- Make learning methods disposable.
- Gather lots of data.
- Implement strategic pauses.
- Delegate offboarding decisions to business functions.
- Have an exit strategy.
Here's a look at each technique.
Make Learning Methods Disposable
Some leaders said they view learning methods as disposable or short-lived. Everything has a lifecycle, they said, which means it’s natural to offboard things that no longer work. This attitude makes it emotionally easier to cut out what’s not working, even if an L&D team worked hard to create it.
This technique of making methods disposable also helps with planning. Contracting, sunk costs, culture, inertia and a host of other factors can pressure organizations to keep learning solutions alive even if they’re not working or aren’t used. This technique puts the expectation and processes for letting go in place from the very start.
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Gather Lots of Data
When a learning method isn’t working, L&D functions with an experimentation approach see that as good data, not a failure. One participant in an October 2021 research roundtable told us: "Get excited about all the data you can collect and the insights you can generate from testing what’s working and what’s not."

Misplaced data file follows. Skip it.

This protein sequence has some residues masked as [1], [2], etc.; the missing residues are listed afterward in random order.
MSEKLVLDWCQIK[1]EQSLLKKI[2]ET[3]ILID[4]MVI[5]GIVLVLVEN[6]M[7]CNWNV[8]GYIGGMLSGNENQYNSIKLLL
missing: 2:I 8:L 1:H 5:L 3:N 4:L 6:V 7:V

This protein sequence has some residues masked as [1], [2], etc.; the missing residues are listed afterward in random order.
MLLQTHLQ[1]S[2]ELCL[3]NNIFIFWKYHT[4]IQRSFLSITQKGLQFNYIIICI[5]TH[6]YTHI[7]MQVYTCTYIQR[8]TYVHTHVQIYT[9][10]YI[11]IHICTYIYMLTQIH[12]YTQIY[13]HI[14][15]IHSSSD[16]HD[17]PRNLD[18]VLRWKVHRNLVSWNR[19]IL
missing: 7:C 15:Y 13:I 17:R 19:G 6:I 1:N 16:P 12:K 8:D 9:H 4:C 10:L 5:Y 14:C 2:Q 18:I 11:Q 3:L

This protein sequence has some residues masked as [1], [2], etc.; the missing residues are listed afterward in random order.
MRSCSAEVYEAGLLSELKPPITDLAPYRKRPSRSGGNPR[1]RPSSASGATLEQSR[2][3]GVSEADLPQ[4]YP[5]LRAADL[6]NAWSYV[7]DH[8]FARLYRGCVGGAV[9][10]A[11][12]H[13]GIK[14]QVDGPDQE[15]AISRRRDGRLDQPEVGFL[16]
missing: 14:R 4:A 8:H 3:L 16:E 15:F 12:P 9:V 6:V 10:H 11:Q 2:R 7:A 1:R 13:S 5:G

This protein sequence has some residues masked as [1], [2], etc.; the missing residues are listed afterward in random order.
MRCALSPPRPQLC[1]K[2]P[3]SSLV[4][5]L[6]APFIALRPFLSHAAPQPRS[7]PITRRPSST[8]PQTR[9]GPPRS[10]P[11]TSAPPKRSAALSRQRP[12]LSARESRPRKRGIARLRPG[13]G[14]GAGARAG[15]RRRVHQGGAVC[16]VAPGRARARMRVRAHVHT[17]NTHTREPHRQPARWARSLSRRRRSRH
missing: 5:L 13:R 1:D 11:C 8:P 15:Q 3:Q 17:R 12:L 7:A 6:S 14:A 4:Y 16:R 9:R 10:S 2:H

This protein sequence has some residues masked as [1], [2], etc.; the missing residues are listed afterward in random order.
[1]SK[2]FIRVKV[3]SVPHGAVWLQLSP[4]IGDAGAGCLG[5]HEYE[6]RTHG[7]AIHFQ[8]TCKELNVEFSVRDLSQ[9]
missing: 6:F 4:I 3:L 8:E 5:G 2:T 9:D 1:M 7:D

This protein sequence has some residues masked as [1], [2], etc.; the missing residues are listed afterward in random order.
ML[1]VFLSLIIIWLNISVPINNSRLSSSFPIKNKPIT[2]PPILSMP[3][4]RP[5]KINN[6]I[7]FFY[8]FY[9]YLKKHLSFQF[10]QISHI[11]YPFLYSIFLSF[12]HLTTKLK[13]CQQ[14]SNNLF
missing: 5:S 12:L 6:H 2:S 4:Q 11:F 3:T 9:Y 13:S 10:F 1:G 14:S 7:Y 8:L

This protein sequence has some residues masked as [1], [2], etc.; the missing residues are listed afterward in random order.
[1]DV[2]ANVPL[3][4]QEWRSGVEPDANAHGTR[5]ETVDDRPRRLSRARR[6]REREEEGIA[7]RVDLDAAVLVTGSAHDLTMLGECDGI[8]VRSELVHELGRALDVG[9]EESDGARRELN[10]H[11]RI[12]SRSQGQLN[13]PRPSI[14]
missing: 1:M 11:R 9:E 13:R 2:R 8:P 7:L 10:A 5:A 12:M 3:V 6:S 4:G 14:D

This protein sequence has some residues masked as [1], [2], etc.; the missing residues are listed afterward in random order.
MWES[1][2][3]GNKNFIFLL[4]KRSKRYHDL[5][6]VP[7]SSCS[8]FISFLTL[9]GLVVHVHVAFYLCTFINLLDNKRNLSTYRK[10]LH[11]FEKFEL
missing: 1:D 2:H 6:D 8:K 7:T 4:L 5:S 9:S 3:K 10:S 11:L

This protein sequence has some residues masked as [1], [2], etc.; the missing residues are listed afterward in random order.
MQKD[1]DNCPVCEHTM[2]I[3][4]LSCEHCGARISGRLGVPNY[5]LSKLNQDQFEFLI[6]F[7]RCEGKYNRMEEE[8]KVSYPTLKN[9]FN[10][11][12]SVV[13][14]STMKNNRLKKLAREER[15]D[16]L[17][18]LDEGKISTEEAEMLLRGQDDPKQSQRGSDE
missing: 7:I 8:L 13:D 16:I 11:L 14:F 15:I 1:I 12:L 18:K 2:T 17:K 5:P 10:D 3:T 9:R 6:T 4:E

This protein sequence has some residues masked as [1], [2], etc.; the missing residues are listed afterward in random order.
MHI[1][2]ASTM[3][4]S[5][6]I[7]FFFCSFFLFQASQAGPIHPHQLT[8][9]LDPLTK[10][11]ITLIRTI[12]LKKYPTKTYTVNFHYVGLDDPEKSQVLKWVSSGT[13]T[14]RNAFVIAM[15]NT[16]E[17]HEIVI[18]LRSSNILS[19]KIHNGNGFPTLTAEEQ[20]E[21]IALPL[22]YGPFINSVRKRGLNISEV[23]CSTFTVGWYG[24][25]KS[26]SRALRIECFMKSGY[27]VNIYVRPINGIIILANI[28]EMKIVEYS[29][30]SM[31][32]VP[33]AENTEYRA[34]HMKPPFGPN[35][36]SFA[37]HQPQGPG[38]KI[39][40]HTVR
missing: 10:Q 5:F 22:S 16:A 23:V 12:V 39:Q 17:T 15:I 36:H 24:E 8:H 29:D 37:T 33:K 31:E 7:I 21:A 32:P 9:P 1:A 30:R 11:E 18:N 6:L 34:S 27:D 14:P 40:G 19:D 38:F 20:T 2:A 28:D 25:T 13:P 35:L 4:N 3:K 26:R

The leaders we spoke with recommended gathering as much data as possible, both qualitative and quantitative. They collect qualitative data like feedback from employees and their managers. They also gather quantitative information like usage, click and other data that can be gleaned from the tech platforms in organizations.
Leaders said they look for correlations between business metrics and more traditional L&D metrics to see if a learning method is working. Implementing processes to routinely collect and analyze learning and business data can help make the case for keeping, reworking or letting go a given method.
Implement Strategic Pauses
Sometimes it can help to simply put distance between the realization that a learning method isn’t working and the final act of letting it go.
To create that distance, another leader at the research roundtable said her organization implements strategic pauses. These pauses allow the organization to offboard learning methods that may not be working without encountering as much resistance.
She said: "If something isn’t working, we’ll do a strategic pause. We stop providing the program and evaluate if it’s really needed. If so, we rework the offering. If not, we find a way to offboard it."
Particularly in organizations or teams that are unfamiliar or uncomfortable with experimentation, these pauses can help ease into a needed change.